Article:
A banner hangs in front of the parliament during a pro-government rally calling on Greece's creditors to soften their stance. Photo: Reuters

'Making us poorer won't save Greece': How pension crisis is hurting its people

Half of families rely on the income but system needs urgent reform.


Five years ago, Sissy Vovou's pension was €1,330 (HK$11,749) and landed in her bank account 14 times a year - you used to get, she wistfully recalls, a full extra month at Christmas, plus a half each at Easter and for the summer.

Now it is a monthly €1,050 - and there are only 12 months in the Greek pensioner's year. "In all," she said, "I've lost 30 per cent of my income. And I'm one of the lucky ones. I'm in the top fifth; 80 per cent of Greek pensioners are worse off than me."

Vovou, 65, who began work at 17 in the publishing industry and ended her career at the state broadcaster, ERT, is also lucky because her son, now 40, has a good job and a regular salary. She does not need to help him out.

Many elderly rely on their pensions to survive. Photo: AP
Eleni Theodorakis, on the other hand, retired in 2008 from her job as an administrative assistant in a regional planning service, aged 55. "My pension is €942 a month - not too bad, really," she said, almost shamefacedly, fishing the statement out of her handbag.

"Fortunately my son is all right, just about, though sometimes he gets paid late. And once or twice, not at all. But my daughter's husband has been unemployed for four years now."

There are many like Theodorakis among Greece's 2.65 million pensioners. According to a study last year by an employer's association, pensions are now the main - and often only - source of income for just under 49 per cent of Greek families, compared to 36 per cent who rely mainly on salaries.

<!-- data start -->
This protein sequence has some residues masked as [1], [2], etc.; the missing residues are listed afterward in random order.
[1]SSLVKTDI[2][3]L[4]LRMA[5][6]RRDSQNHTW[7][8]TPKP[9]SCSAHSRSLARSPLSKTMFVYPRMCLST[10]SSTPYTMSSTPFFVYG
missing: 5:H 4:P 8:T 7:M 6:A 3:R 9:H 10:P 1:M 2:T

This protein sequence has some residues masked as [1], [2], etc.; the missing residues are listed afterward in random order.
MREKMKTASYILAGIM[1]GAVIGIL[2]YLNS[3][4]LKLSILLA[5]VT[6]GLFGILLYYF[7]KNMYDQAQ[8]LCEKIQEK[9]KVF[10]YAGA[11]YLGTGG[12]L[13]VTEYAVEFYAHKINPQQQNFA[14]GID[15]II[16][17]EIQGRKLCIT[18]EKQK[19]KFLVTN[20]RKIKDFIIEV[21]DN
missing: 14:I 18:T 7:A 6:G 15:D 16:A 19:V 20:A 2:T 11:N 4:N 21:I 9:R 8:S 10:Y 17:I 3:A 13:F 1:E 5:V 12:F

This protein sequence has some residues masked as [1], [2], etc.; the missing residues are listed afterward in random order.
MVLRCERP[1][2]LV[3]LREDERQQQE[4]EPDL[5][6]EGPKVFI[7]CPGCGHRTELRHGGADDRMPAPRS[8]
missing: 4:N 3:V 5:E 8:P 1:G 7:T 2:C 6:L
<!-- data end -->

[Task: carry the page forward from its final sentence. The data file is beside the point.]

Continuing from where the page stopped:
With a jobless rate of about 26 per cent - youth unemployment is at 50 per cent - and out-of-work benefits of €360 a month generally paid for no longer than a year, pensions have become "a vital part of the social security net for many, many people," said Vovou. "Retired parents are having to help their adult children everywhere. And now they're demanding we cut them even more? It's just so very wrong."

Pensions have become arguably the biggest hurdle in the tortuous, on-off negotiations between the leftwing government of the prime minister, Alexis Tsipras, and Greece's creditors: its euro zone partners, the European Central Bank and the International Monetary Fund.

Before they will release €7.2 billion in aid that Greece needs to pay public-sector salaries and pensions and repay €1.6 billion in IMF loans, those lenders want further reforms to the pensions system, including penalties to put people off taking early retirement and more cuts to even the lowest pensions.

Tsipras is so far refusing to implement the measures, aimed at shaving the equivalent of one per cent of GDP off the country's pension bill, arguing they will do nothing to help Greece emerge from a slump that has seen the country's economy shrink by 25 per cent, and may only deepen its humanitarian crisis.

There is little doubt Greece's pensions system needed reform. The EU's most expensive, at about 17.5 per cent of GDP, it was made up of more than 130 different pension funds and hid widespread abuse. A 2012 pension census turned up more than 90,000 entirely bogus claimants and 350,000 more inconsistent claims.

But few Greeks think further pension cuts will achieve anything.

The country's pensioners' unions have called for a major demonstration against further cuts on June 23. "The government must absolutely not give in," said Anastassios Georgiadis, of the retired postal workers' association.

This article appeared in the South China Morning Post print edition as: How pension crisis is hurting Greece